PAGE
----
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Useless History-Vine

by Ty Mc about a year ago in social media
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A Brief History of the Social Media App Vine...

Useless History-Vine
Photo by Margaret Jaszowska on Unsplash

This article is something I am writing for a new segment that I am creating called Useless History - things about the parts of history that are probably not going to be useful to the average person or forward a lot of human knowledge - but it could be pretty fun to learn about these things. This is a segment. What makes this part interesting is that, unlike the Cold War or the Scientific Revolution and other important parts of history, is going to be filled with information about topics that are pretty much useless for you to know about. It is going to be historical data that could be fun to learn but will probably not be useful for the average person's day-to-day life. The useless topic can be anything: social media apps or any app that is a part of certain parts of history, defunct businesses with no big impact on history or innovation for the business world, people with internet fame that probably did not have much a large impact on the person or society, the history of some kind of failed and frivolous invention with very little utility or long-term effects of civilization... basically any type of topic that would not affect humanity much if its history was forgotten. The

Plenty of millennials and members of Generation Z probably have fond (or in my case, pretty indifferent) memories of the social media service called Vine. It was an American social media site that allowed people to share six-second-long looping videos, which made it very popular even in an age when other video-sharing platforms like YouTube and Dailymotion were already in full-swing. Here are some facts about Vine that allows this really short-lived social media platform to reach the mainstream before disappearing from the face of the Earth:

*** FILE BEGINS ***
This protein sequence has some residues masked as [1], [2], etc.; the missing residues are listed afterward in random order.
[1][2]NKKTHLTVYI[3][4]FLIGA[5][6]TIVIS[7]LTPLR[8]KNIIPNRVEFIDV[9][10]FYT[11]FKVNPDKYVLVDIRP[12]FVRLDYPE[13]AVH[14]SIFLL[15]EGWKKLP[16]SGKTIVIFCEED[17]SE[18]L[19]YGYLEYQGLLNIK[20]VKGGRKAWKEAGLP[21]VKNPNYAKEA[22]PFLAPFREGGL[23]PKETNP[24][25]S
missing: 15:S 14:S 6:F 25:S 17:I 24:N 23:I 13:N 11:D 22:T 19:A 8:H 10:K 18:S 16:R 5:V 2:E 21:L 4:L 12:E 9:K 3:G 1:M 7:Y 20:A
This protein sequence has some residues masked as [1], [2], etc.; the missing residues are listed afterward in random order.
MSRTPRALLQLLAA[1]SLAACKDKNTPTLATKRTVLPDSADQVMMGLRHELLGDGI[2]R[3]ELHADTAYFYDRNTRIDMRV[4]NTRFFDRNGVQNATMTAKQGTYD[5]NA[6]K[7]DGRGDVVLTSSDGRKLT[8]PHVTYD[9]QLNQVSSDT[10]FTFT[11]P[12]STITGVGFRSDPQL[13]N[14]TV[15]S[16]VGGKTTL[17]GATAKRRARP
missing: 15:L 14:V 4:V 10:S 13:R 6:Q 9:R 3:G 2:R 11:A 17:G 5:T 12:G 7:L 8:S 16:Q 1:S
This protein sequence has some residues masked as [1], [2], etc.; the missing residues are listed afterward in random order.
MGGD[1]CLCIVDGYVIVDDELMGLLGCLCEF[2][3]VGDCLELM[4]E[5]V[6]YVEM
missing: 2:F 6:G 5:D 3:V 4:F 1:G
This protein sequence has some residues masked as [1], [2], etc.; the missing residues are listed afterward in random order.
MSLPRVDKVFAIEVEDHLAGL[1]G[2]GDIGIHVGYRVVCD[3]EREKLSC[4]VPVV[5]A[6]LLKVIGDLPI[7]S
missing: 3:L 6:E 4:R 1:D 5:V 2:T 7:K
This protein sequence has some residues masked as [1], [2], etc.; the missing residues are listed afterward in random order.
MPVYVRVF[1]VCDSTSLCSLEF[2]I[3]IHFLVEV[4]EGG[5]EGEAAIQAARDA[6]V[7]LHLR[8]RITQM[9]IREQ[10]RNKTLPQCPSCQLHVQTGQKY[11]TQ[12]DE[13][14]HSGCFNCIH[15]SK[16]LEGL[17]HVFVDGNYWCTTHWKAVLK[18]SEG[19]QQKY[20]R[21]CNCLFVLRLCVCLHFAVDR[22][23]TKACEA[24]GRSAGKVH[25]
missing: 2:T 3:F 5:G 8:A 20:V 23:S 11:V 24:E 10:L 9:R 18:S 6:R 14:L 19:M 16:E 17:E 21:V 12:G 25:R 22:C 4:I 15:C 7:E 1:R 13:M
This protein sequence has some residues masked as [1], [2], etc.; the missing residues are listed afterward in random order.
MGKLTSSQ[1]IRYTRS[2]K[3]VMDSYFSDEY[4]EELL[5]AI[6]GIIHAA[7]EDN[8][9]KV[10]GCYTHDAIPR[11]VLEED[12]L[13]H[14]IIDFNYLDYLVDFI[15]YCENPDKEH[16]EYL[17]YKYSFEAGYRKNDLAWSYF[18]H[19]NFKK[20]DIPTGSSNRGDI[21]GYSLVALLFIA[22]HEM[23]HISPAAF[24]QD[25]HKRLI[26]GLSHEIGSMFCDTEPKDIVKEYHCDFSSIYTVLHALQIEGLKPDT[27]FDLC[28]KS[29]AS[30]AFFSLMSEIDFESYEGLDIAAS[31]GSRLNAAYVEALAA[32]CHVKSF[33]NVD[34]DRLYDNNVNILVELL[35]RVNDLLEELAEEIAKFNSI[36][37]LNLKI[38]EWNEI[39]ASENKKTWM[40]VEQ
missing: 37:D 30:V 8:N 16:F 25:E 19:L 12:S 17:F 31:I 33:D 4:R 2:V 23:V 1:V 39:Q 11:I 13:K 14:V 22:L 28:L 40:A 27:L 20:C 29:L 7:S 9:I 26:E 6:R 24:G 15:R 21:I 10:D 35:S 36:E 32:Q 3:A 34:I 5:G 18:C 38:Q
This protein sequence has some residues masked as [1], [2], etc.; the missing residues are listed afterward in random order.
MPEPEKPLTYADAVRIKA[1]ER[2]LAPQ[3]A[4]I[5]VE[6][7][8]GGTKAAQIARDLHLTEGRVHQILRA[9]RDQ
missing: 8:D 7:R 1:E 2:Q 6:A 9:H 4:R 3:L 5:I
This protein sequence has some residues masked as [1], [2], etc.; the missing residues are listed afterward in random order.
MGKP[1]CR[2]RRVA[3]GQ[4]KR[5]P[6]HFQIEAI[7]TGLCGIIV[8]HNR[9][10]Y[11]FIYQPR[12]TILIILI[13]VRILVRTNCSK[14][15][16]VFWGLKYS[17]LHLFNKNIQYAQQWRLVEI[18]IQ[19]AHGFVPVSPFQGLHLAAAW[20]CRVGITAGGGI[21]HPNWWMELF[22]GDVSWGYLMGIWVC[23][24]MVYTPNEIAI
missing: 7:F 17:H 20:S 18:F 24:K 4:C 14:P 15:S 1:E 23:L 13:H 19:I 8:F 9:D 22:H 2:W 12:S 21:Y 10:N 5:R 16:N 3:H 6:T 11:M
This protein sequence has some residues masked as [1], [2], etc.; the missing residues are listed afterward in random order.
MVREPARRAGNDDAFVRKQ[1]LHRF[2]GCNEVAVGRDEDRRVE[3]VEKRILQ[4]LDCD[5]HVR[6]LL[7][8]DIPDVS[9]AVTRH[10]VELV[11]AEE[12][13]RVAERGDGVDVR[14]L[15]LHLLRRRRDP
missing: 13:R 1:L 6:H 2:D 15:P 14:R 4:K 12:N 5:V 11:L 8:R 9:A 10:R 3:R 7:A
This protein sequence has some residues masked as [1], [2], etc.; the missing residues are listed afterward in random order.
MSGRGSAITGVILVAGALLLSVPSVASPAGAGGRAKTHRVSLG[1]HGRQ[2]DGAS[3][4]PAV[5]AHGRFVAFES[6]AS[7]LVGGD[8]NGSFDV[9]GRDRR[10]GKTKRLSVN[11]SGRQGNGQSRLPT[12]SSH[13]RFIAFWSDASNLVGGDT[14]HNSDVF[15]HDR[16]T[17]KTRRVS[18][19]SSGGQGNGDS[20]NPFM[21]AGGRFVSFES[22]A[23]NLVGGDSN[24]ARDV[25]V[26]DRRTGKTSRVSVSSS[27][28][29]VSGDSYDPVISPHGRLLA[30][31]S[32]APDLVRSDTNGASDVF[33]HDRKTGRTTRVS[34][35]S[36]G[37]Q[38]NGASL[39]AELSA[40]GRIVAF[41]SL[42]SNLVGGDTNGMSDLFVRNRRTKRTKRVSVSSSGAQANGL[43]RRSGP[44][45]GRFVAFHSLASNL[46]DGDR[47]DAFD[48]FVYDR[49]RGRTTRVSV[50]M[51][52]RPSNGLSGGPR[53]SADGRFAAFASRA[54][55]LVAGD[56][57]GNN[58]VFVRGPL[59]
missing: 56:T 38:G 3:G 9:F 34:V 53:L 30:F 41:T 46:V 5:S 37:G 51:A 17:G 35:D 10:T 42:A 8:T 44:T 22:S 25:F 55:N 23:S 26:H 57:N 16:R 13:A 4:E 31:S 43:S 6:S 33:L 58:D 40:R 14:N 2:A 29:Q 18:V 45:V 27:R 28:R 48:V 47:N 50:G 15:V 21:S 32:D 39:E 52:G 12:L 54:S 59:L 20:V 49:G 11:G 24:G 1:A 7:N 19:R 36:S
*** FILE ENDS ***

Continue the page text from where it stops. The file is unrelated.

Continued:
Vine was technically founded in June of 2012, but it was acquired by Twitter on October of 2012. The acquisition happened for the reported sum of $30 million and the team who originally created Vine getting jobs with Twitter under a newly formed subsidiary called Intermedia Labs. Vine was able to officially launch as an iPhone app on January 24th of 2013 before releasing as an Android application on June 2nd of the same year. On April 2013, Vine became the most downloaded free app on the iOS app store.

On October 27, 2016, Vine announced that Twitter would be discontinuing Vine and that users would no longer be able to post to the social media platform. Some people believe the end came due to the arrival of other short-form video platforms. According to a former Vine executive speaking with the website The Verge, "Instagram video was the beginning of the end" for Vine. Marketers began to leave the platform and the revenue for Vine began to dry up. Vine founders were also against monetization and refused to take money from many brands which reduced the options Vine had to remain profitable and helped to lead to Twitter's decision to shut it down.

For the record, Vine could be used to make somewhat entertaining short videos with some using it for basic video editing and short stop-motion animation. Many small businesses could use Vine to advertise their goods and services. The many uses of the app lead to Time Magazine called Vine one of the '50 Best Android Apps for 2013'.

After Vine died, one of the creators of the app named Dom Hofmann worked to create a new social media app called Byte that launched on iOS and Android stores on January 24th, 2020. TikTok also arrived from China as a new version of Vine for today's teens and young adults.

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About the author

Ty Mc

I love to write fictional stories, articles about history, and blog about practically any topic that pops in my head. Hopefully, you can read some of my stories and find something that interests you!

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